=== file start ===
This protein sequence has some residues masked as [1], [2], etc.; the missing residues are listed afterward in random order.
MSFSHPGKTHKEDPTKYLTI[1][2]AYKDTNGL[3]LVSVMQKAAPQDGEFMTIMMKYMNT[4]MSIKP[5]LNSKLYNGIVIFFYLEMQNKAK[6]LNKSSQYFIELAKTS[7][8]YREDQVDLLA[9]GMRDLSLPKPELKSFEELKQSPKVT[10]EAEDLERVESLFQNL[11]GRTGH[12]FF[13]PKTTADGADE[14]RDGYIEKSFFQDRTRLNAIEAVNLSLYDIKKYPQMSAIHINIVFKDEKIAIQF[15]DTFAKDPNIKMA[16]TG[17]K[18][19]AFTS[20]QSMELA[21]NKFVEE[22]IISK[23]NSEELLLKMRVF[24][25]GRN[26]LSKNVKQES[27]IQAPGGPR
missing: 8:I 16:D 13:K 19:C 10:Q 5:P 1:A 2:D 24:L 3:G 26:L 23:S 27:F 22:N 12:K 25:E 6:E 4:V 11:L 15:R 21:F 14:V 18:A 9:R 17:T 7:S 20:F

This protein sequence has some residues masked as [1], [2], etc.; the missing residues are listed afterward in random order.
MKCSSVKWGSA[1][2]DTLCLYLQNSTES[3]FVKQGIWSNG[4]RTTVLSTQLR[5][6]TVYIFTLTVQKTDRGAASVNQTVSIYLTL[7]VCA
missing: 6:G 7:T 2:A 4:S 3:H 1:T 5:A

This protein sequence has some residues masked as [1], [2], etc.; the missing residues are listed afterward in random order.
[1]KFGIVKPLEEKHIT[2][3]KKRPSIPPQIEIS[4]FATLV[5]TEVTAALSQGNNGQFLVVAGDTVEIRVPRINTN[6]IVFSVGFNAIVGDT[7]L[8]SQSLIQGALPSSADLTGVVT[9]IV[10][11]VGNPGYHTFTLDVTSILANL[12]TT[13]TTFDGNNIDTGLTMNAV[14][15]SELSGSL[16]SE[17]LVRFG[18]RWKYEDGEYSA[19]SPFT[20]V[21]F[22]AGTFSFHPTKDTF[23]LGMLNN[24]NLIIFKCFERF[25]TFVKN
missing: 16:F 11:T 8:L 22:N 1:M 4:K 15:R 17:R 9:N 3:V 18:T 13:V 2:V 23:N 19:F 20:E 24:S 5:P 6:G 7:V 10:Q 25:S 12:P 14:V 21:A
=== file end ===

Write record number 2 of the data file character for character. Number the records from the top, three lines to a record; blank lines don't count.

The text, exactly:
This protein sequence has some residues masked as [1], [2], etc.; the missing residues are listed afterward in random order.
MKCSSVKWGSA[1][2]DTLCLYLQNSTES[3]FVKQGIWSNG[4]RTTVLSTQLR[5][6]TVYIFTLTVQKTDRGAASVNQTVSIYLTL[7]VCA
missing: 6:G 7:T 2:A 4:S 3:H 1:T 5:A